One example of systemic delivery is provided by the intravenous delivery of miR-34a in polycationic liposome-hyaluronic acid nanoparticles that are modified with a GC4 single-chain antibody fragment (scFv; Chen et al., 2010). The antibody moiety facilitates tumor targeting to human glioma tumor sphere cells as well as murine B16 melanoma cells. To test the therapeutic utility, the formulation was administered on two consecutive days (0.3 mg/kg) to mice that had lung metastases induced by the B16F10 melanoma xenograft. Eleven days after the first treatment, the tumor burden was reduced by approximately 50% as assessed by luminescence imaging of metastatic lesions. In a separate experiment, miR-34a activity was confirmed by an increase of miR-34a-induced apoptosis and the downregulation of survivin protein levels in lung metastases.
Pramanik et al. (2011) investigated the therapeutic potential of miR-34a in subcutaneous and orthotopic pancreas MiaPaca-2 xenografts. miR-34a was delivered systemically using a 100 nm-lipid-based nanoparticle that contains a miR-34a-encoding vector. Animals with confirmed tumors were treated three times a week for three consecutive weeks, and tumor growth was determined by either caliper measurements or ultra sound. The data showed that tumors from mice treated with miR-34a were significantly smaller and showed signs of necrosis and apoptosis. Orthotopic tumors also displayed reduced levels of Ki67. In addition, SIRT1 protein as well as CD44 and ALDH mRNA levels were reduced in subcutaneous tumor tissues of miR-34a-treated animals.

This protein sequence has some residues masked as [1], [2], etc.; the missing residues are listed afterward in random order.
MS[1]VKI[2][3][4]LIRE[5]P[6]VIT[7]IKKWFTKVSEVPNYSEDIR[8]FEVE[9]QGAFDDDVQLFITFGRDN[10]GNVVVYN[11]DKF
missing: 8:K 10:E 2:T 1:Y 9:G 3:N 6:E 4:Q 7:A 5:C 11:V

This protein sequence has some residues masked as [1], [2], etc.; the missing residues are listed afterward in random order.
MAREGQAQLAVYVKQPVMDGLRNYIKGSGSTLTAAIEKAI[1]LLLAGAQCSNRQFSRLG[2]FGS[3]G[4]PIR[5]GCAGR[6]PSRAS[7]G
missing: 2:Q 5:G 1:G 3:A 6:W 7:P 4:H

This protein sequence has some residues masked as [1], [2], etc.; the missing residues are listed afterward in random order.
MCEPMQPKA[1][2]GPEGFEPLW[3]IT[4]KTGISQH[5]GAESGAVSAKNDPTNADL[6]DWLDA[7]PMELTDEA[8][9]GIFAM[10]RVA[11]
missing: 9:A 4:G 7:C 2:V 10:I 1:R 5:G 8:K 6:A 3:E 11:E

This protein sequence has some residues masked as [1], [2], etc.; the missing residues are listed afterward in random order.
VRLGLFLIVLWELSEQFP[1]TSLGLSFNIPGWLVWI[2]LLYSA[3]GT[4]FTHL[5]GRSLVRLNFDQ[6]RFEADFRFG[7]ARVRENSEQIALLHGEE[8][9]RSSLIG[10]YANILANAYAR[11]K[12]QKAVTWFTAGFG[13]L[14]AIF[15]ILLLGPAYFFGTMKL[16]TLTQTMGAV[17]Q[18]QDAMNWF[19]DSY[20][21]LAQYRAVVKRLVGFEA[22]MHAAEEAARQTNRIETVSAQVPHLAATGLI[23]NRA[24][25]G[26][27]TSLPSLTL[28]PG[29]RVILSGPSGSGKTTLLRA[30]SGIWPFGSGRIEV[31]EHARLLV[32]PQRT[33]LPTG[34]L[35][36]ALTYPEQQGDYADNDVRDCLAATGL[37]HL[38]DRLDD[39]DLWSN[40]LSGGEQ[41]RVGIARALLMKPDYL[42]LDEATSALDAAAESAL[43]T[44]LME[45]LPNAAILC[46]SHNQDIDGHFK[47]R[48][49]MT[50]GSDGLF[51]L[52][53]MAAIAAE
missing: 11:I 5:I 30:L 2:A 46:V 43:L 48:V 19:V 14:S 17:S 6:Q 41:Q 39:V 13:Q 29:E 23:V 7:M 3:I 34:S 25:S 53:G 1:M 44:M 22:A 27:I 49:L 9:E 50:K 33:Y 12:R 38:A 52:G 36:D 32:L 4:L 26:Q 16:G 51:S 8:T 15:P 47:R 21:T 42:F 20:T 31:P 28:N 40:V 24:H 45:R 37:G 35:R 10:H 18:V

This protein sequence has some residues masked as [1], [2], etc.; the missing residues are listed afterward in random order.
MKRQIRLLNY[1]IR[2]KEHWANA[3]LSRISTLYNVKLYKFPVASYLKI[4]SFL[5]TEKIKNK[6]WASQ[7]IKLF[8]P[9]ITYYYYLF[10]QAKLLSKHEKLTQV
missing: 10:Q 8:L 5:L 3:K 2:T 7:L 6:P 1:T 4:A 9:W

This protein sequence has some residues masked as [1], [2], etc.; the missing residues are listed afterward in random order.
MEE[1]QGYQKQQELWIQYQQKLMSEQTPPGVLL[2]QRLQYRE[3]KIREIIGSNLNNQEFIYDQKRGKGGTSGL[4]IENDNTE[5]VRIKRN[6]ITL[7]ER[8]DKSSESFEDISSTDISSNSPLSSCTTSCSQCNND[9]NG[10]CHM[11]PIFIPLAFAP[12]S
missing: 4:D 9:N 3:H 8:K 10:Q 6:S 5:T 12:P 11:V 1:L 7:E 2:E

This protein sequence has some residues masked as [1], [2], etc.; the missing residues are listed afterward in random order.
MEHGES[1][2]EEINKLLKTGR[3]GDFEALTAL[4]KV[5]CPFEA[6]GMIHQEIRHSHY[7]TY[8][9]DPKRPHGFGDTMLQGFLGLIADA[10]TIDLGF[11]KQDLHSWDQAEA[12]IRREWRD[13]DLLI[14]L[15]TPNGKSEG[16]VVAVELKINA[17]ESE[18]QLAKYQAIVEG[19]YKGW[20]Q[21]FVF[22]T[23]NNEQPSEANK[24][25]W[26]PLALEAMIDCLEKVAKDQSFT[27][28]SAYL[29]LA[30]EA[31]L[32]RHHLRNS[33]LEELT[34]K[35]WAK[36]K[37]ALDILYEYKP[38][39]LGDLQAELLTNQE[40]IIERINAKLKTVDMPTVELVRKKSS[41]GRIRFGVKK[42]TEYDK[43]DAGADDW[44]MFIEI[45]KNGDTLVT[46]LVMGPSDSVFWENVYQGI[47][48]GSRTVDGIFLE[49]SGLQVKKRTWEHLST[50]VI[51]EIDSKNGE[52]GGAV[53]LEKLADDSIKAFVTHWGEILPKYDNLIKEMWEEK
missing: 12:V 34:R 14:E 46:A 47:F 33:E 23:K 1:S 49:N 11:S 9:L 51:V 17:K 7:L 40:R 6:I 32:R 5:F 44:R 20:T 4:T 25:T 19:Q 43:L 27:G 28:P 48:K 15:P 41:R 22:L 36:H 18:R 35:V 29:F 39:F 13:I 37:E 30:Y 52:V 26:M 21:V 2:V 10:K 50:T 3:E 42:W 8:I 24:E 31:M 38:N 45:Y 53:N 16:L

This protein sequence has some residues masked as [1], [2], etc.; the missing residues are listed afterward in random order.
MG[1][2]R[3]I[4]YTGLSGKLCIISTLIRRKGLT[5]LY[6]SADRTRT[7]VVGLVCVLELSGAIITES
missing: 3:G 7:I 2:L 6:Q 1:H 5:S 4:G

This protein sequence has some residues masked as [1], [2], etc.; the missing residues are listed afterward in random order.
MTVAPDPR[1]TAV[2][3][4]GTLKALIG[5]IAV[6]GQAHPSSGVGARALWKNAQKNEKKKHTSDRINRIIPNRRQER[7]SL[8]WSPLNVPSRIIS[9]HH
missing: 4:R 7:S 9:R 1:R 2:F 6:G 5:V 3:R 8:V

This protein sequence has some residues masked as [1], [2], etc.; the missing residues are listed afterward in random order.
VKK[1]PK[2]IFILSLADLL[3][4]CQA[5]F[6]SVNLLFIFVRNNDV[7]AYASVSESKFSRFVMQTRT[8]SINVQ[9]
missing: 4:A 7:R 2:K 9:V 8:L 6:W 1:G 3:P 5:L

A series of experiments were performed with a neutral lipid emulsion (NLE) that forms particles in the nanometer range and carry a net charge close to zero. Proof of concept for the therapeutic utility of the miR-34a/NLE formulation was generated in subcutaneous H460 and A549 non-small cell lung cancer xenografts (Wiggins et al., 2010). Mice carrying palpable H460 tumors received a dose of 3 mg/kg via intravenous tail vein injections every 3 days over a period of 9 days. A549-carrying animals were dosed at 1 mg/kg every other day for a total of 15 days. In comparison to controls, tumor growth of miR-34a-treated groups was inhibited by 78 and 62%, respectively. Both xenografts displayed an increase in apoptosis and a reduction in proliferation. The anti-oncogenic effects were accompanied by an accumulation of the miR-34a mimic in tumor tissues and a downregulation of MET, CDK4, and BCL2 protein levels (Wiggins et al., 2010).
Similar results were obtained in a genetically engineered mouse model of lung cancer that is based on the constitutively active KRAS mutant G12D (Trang et al., 2011). Ten weeks after the activation of the KRAS-G12D mutant and the initiation of orthotopic lung tumors, miR-34a mimics conjugated with NLE were systemically introduced every other day for a total of eight injections at a concentration of 1 mg/kg each time. At sacrifice, mice given a NLE formulation that contained a scrambled negative control oligonucleotide showed extensive diffuse hyperplasia and adenomas in lungs. In contrast, the lesions observed in miR-34a-treated animals were few and significantly smaller. The remaining tumor area was only 40% of the overall tumor area that was noted in controls. This result correlated with a significant elevation of miR-34a levels in lung tissue, reduced expression of Ki67 and an increase in TUNEL-positive cells.